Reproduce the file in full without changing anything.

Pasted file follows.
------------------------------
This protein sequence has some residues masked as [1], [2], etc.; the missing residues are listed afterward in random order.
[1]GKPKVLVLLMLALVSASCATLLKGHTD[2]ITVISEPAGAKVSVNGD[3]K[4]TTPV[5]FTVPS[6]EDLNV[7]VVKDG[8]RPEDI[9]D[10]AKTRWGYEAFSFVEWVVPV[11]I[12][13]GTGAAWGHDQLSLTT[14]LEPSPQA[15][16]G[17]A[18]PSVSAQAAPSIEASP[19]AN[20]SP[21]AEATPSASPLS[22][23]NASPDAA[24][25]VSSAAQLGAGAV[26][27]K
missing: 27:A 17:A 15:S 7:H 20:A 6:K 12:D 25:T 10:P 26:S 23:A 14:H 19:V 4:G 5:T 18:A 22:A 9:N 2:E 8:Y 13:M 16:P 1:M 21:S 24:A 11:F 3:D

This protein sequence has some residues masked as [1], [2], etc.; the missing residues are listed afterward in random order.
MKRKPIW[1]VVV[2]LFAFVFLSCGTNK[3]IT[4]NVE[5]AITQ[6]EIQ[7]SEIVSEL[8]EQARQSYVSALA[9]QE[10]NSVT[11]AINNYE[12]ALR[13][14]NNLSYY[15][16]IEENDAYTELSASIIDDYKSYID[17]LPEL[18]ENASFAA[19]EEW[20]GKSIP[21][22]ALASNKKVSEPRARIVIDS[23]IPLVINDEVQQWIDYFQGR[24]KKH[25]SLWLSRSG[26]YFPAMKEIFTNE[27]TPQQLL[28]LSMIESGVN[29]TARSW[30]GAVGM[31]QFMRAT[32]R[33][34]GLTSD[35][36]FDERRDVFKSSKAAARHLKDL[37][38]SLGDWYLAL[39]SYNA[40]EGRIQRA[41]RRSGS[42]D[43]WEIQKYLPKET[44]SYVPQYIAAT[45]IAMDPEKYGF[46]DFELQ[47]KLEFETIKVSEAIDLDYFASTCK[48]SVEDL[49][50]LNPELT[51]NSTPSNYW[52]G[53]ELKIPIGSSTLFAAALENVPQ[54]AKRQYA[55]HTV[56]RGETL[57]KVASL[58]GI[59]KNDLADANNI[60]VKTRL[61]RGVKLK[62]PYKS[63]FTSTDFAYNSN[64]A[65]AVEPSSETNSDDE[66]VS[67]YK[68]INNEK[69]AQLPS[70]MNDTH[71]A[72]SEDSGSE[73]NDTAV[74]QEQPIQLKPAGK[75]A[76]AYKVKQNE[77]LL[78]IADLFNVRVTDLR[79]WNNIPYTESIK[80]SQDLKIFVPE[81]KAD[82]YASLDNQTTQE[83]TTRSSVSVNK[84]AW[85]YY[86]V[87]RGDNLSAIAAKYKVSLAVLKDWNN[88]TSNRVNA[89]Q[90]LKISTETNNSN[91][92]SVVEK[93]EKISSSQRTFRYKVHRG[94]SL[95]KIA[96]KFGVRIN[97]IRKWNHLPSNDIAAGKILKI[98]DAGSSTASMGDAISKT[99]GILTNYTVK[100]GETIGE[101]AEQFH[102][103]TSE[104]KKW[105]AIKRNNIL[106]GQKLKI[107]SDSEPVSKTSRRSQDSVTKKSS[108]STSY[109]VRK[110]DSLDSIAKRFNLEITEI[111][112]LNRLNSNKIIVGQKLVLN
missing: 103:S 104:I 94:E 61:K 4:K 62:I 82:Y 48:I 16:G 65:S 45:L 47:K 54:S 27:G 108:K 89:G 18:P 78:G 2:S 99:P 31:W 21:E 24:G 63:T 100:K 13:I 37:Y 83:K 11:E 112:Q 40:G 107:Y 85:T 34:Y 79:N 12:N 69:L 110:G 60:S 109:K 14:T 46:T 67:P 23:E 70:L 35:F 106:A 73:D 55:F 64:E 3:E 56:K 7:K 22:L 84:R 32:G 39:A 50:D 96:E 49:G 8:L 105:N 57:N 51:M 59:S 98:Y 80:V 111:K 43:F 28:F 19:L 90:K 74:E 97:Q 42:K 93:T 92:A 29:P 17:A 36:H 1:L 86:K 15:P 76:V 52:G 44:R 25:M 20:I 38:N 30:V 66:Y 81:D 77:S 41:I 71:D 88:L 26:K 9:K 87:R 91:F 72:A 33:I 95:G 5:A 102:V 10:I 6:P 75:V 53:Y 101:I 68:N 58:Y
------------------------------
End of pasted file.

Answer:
This protein sequence has some residues masked as [1], [2], etc.; the missing residues are listed afterward in random order.
[1]GKPKVLVLLMLALVSASCATLLKGHTD[2]ITVISEPAGAKVSVNGD[3]K[4]TTPV[5]FTVPS[6]EDLNV[7]VVKDG[8]RPEDI[9]D[10]AKTRWGYEAFSFVEWVVPV[11]I[12][13]GTGAAWGHDQLSLTT[14]LEPSPQA[15][16]G[17]A[18]PSVSAQAAPSIEASP[19]AN[20]SP[21]AEATPSASPLS[22][23]NASPDAA[24][25]VSSAAQLGAGAV[26][27]K
missing: 27:A 17:A 15:S 7:H 20:A 6:K 12:D 25:T 10:P 26:S 23:A 14:H 19:V 4:G 5:T 18:A 22:A 9:N 2:E 8:Y 13:M 16:P 1:M 21:S 24:A 11:F 3:D

This protein sequence has some residues masked as [1], [2], etc.; the missing residues are listed afterward in random order.
MKRKPIW[1]VVV[2]LFAFVFLSCGTNK[3]IT[4]NVE[5]AITQ[6]EIQ[7]SEIVSEL[8]EQARQSYVSALA[9]QE[10]NSVT[11]AINNYE[12]ALR[13][14]NNLSYY[15][16]IEENDAYTELSASIIDDYKSYID[17]LPEL[18]ENASFAA[19]EEW[20]GKSIP[21][22]ALASNKKVSEPRARIVIDS[23]IPLVINDEVQQWIDYFQGR[24]KKH[25]SLWLSRSG[26]YFPAMKEIFTNE[27]TPQQLL[28]LSMIESGVN[29]TARSW[30]GAVGM[31]QFMRAT[32]R[33][34]GLTSD[35][36]FDERRDVFKSSKAAARHLKDL[37][38]SLGDWYLAL[39]SYNA[40]EGRIQRA[41]RRSGS[42]D[43]WEIQKYLPKET[44]SYVPQYIAAT[45]IAMDPEKYGF[46]DFELQ[47]KLEFETIKVSEAIDLDYFASTCK[48]SVEDL[49][50]LNPELT[51]NSTPSNYW[52]G[53]ELKIPIGSSTLFAAALENVPQ[54]AKRQYA[55]HTV[56]RGETL[57]KVASL[58]GI[59]KNDLADANNI[60]VKTRL[61]RGVKLK[62]PYKS[63]FTSTDFAYNSN[64]A[65]AVEPSSETNSDDE[66]VS[67]YK[68]INNEK[69]AQLPS[70]MNDTH[71]A[72]SEDSGSE[73]NDTAV[74]QEQPIQLKPAGK[75]A[76]AYKVKQNE[77]LL[78]IADLFNVRVTDLR[79]WNNIPYTESIK[80]SQDLKIFVPE[81]KAD[82]YASLDNQTTQE[83]TTRSSVSVNK[84]AW[85]YY[86]V[87]RGDNLSAIAAKYKVSLAVLKDWNN[88]TSNRVNA[89]Q[90]LKISTETNNSN[91][92]SVVEK[93]EKISSSQRTFRYKVHRG[94]SL[95]KIA[96]KFGVRIN[97]IRKWNHLPSNDIAAGKILKI[98]DAGSSTASMGDAISKT[99]GILTNYTVK[100]GETIGE[101]AEQFH[102][103]TSE[104]KKW[105]AIKRNNIL[106]GQKLKI[107]SDSEPVSKTSRRSQDSVTKKSS[108]STSY[109]VRK[110]DSLDSIAKRFNLEITEI[111][112]LNRLNSNKIIVGQKLVLN
missing: 103:S 104:I 94:E 61:K 4:K 62:I 82:Y 48:I 16:G 65:S 45:L 47:K 54:S 27:G 108:K 89:G 18:P 78:G 2:S 99:P 31:W 21:E 24:G 63:T 100:K 13:I 37:Y 83:K 11:E 112:Q 40:G 107:Y 85:T 34:Y 79:N 12:N 69:L 110:G 60:S 109:K 14:T 46:T 67:P 23:E 70:L 35:F 106:A 73:D 55:F 64:E 3:E 56:K 7:K 22:L 84:R 32:G 39:A 50:D 96:E 49:G 8:L 105:N 57:N 51:M 59:S 98:Y 80:V 111:K 43:F 28:F 19:L 90:K 74:E 97:Q 42:K 93:T 92:A 29:P 17:A 36:H 1:L 86:K 15:P 76:V 52:G 44:R 25:M 20:I 38:N 30:V 66:Y 81:D 77:S 41:I 71:D 88:L 26:K 9:K 87:R 91:F 72:A 33:I 95:G 5:A 102:V 10:I 6:P 75:V 53:Y 101:I 68:N 58:Y